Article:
I would back her up on the ramps and check the clutch actuator. There is a plethora of different mechanical as well as electrical symptoms that can arise when it’s out of adjustment, dirty and in need of a good cleaning. It’s an easy part to access with ramps and a creeper, and even if it doesn’t solve the problem, it’s maintenance that eventually would need to be performed thats behind you.
Im following this tread like a hawk, please keep us posted.
Paula
 

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i would start with the voltage, I believe running it should be around 14 v. Check the belt, and if you end up replacing the alternator, put a new belt on at the same time. Then see what the codes say.
Orignally with the old battery the alternator wasn't putting out enough voltage is seemed, but after battery replacement (it was due) the alternator appears to be putting out enough voltage (14v+/-)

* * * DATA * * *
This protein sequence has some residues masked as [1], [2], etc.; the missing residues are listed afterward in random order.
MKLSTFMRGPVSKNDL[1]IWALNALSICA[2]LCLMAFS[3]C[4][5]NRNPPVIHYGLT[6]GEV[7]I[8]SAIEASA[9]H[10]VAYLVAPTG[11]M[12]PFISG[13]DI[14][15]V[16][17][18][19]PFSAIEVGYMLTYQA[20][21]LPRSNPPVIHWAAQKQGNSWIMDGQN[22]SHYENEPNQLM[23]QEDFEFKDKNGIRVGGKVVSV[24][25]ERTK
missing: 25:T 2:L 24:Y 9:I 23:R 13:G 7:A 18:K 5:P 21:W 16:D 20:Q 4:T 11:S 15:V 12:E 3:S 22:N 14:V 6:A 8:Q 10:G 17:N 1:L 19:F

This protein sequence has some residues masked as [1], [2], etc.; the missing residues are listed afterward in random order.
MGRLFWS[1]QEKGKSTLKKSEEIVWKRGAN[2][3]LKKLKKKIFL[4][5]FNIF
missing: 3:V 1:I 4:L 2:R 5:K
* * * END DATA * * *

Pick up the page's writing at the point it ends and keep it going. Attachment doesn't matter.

I've been monitoring the battery and there does appear to be a drain somwhere, but it does it even with a new battery at full charge.

I would back her up on the ramps and check the clutch actuator. There is a plethora of different mechanical as well as electrical symptoms that can arise when it’s out of adjustment, dirty and in need of a good cleaning. It’s an easy part to access with ramps and a creeper, and even if it doesn’t solve the problem, it’s maintenance that eventually would need to be performed thats behind you.
Im following this tread like a hawk, please keep us posted.
Paula
I had considered that, but the code suggests it's a problem with M17 (gear shift motors) and not M18 (Clutch Actuators). Others have also suggested I examine the CA, and it's on my list. I'll probably get to the CA before the shift motors, so I suppose we'll see what happens.
 

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Good morning,

Since the shift Motor sits on top of the clutch actuator and can be found lower right of the air box. Access to it can be gained through the top. By removing the air box you can gain total access to it. But you don’t have to remove the air box to lubricate it. There is a small cap that sits on top of the shift motor. Over time the grease inside will solidify. You can pull the cap and give it a squirt of white lithium.
May I ask what make and model ODB/CAN scanner unit you’re using?
We are cut from the same cloth as far as keeping a log of issues encountered and corrected. Information is knowledge, Knowledge is wisdom
Paula